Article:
Michael Spivak, Calculus, Third Edition, Publish-or-Perish, Inc.
Tom M. Apostol, Calculus, Second Edition, John Willey and Sons, Inc.
Otto Toeplitz, The Calculus, a genetic approach, The University of Chicago Press, 1963 (p. 95-99).
Kenneth A. Ross, Elementary Analysis: The Theory of Calculus, Springer-Verlag New York Inc., 1980 (p. 190).
Serge Lang, A First Course in Calculus, Third Edition, Addison-Wesley Publishing Company.
David M. Bressoud, Historical Reflections on Teaching the Fundamental Theorem of Calculus, American Mathematical Monthly 118 (2011).
Jorge M. López Martínez and Omar A. Hernández Rodríguez,Teaching the Fundamental Theorem of Calculus: A Historical Reflection in MathDL.

MORE LINKS

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Polynomial functions and integral (1): Linear functions
It is easy to calculate the area under a straight line. This is the first example of integration that allows us to understand the idea and to introduce several basic concepts: integral as area, limits of integration, positive and negative areas.
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To calculate the area under a parabola is more difficult than to calculate the area under a linear function. We show how to approximate this area using rectangles and that the integral function of a polynomial of degree 2 is a polynomial of degree 3.
Archimedes' Method to calculate the area of a parabolic segment
Archimedes show us in 'The Method' how to use the lever law to discover the area of a parabolic segment.
Integral of powers with natural exponent
The integral of power functions was know by Cavalieri from n=1 to n=9. Fermat was able to solve this problem using geometric progressions.
Polynomial functions and derivative (5): Antidifferentiation
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Definite integral
The integral concept is associate to the concept of area. We began considering the area limited by the graph of a function and the x-axis between two vertical lines.
Monotonic functions are integrable
Monotonic functions in a closed interval are integrable. In these cases we can bound the error we make when approximating the integral using rectangles.
Indefinite integral
If we consider the lower limit of integration a as fixed and if we can calculate the integral for different values of the upper limit of integration b then we can define a new function: an indefinite integral of f.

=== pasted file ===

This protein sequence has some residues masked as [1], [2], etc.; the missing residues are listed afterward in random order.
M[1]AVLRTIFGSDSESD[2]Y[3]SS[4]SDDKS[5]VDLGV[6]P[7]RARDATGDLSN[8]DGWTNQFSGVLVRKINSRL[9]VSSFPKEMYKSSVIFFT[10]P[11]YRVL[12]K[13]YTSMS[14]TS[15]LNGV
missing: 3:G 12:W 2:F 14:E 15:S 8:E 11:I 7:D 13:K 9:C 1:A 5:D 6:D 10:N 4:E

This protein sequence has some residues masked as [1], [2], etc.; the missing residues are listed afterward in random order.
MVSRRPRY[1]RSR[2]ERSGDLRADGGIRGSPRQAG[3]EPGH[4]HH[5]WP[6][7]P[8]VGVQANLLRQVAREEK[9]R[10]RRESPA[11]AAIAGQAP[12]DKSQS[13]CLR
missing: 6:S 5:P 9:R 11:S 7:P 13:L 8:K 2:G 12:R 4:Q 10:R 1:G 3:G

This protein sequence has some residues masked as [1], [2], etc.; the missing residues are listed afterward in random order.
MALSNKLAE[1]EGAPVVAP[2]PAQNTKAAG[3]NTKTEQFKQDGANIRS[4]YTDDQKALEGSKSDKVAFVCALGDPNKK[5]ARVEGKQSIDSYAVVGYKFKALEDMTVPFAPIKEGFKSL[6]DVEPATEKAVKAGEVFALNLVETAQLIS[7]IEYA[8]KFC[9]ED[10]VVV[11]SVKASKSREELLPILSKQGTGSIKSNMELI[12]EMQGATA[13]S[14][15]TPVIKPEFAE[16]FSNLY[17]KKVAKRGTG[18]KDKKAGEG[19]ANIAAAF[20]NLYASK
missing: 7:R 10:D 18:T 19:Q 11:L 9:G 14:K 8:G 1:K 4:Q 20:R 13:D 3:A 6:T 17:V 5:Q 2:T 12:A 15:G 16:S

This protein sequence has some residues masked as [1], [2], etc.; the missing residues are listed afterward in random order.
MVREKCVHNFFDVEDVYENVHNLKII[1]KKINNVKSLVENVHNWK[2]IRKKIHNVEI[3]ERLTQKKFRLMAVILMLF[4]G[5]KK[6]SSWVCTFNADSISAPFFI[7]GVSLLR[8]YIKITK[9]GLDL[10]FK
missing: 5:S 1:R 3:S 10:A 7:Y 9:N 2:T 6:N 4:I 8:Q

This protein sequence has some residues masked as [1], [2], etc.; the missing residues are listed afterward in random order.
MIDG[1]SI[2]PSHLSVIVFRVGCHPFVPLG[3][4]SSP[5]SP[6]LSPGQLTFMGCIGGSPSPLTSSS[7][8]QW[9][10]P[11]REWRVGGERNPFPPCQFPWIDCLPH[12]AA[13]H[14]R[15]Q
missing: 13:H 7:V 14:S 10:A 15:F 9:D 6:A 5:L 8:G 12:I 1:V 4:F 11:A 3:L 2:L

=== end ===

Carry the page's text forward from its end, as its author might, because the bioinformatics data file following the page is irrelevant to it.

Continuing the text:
Polynomial functions and derivative (1): Linear functions
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The derivative of a cubic function is a quadratic function, a parabola.
Polynomial functions and derivative (4): Lagrange polynomials (General polynomial functions)
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Powers with natural exponents (and positive rational exponents)
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Polynomial Functions (3): Cubic functions
Polynomials of degree 3 are cubic functions. A real cubic function always crosses the x-axis at least once.
Polynomial Functions (4): Lagrange interpolating polynomial
We can consider the polynomial function that passes through a series of points of the plane. This is an interpolation problem that is solved here using the Lagrange interpolating polynomial.
Archimedes and the area of an ellipse: an intuitive approach
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Archimedes and the area of an ellipse: Demonstration
In his book 'On Conoids and Spheroids', Archimedes calculated the area of an ellipse. It si a good example of a rigorous proof using a double reductio ad absurdum.
Kepler: The Area of a Circle
Kepler used an intuitive infinitesimal approach to calculate the area of a circle.
Kepler: Surface and volume of a sphere
Kepler studied the volume and surface of the sphere. He thought the volume of the sphere as made up of small cones, then he sum all of these cones and get a relation between the surface of a sphere en its volume.
Kepler: The volume of a wine barrel
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Kepler: The best proportions for a wine barrel
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Cavalieri: The volume of a sphere
Using Cavalieri's Principle we can calculate the volume of a sphere.